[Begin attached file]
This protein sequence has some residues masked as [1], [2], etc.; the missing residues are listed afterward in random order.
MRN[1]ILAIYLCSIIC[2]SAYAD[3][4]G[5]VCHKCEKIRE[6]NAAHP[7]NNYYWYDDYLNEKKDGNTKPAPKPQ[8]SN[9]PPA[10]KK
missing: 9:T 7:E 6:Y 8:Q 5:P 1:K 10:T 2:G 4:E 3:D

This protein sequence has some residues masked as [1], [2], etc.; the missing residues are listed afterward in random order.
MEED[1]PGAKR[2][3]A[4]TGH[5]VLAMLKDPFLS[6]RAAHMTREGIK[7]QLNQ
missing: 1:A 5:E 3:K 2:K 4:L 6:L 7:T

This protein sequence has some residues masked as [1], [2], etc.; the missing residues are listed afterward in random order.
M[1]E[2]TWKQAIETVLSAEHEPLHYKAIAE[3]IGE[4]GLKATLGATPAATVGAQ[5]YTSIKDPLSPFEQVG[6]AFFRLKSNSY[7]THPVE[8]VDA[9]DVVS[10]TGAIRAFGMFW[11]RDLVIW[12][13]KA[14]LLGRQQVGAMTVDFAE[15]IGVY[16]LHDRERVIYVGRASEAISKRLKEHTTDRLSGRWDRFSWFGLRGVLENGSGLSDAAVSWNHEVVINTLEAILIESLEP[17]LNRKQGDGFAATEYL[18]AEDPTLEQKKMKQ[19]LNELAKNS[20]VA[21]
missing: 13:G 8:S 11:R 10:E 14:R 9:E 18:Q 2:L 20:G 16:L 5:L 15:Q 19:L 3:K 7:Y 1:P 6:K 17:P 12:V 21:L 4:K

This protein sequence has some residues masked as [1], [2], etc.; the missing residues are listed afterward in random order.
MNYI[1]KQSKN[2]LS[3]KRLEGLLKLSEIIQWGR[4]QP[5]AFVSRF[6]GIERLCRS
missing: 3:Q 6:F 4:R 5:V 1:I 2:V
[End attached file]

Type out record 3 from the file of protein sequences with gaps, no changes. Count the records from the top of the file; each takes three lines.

This protein sequence has some residues masked as [1], [2], etc.; the missing residues are listed afterward in random order.
M[1]E[2]TWKQAIETVLSAEHEPLHYKAIAE[3]IGE[4]GLKATLGATPAATVGAQ[5]YTSIKDPLSPFEQVG[6]AFFRLKSNSY[7]THPVE[8]VDA[9]DVVS[10]TGAIRAFGMFW[11]RDLVIW[12][13]KA[14]LLGRQQVGAMTVDFAE[15]IGVY[16]LHDRERVIYVGRASEAISKRLKEHTTDRLSGRWDRFSWFGLRGVLENGSGLSDAAVSWNHEVVINTLEAILIESLEP[17]LNRKQGDGFAATEYL[18]AEDPTLEQKKMKQ[19]LNELAKNS[20]VA[21]
missing: 13:G 8:S 11:R 10:E 14:R 9:E 18:Q 2:L 20:G 16:L 5:L 15:Q 19:L 3:K 7:Y 1:P 6:K 17:P 12:V 21:L 4:K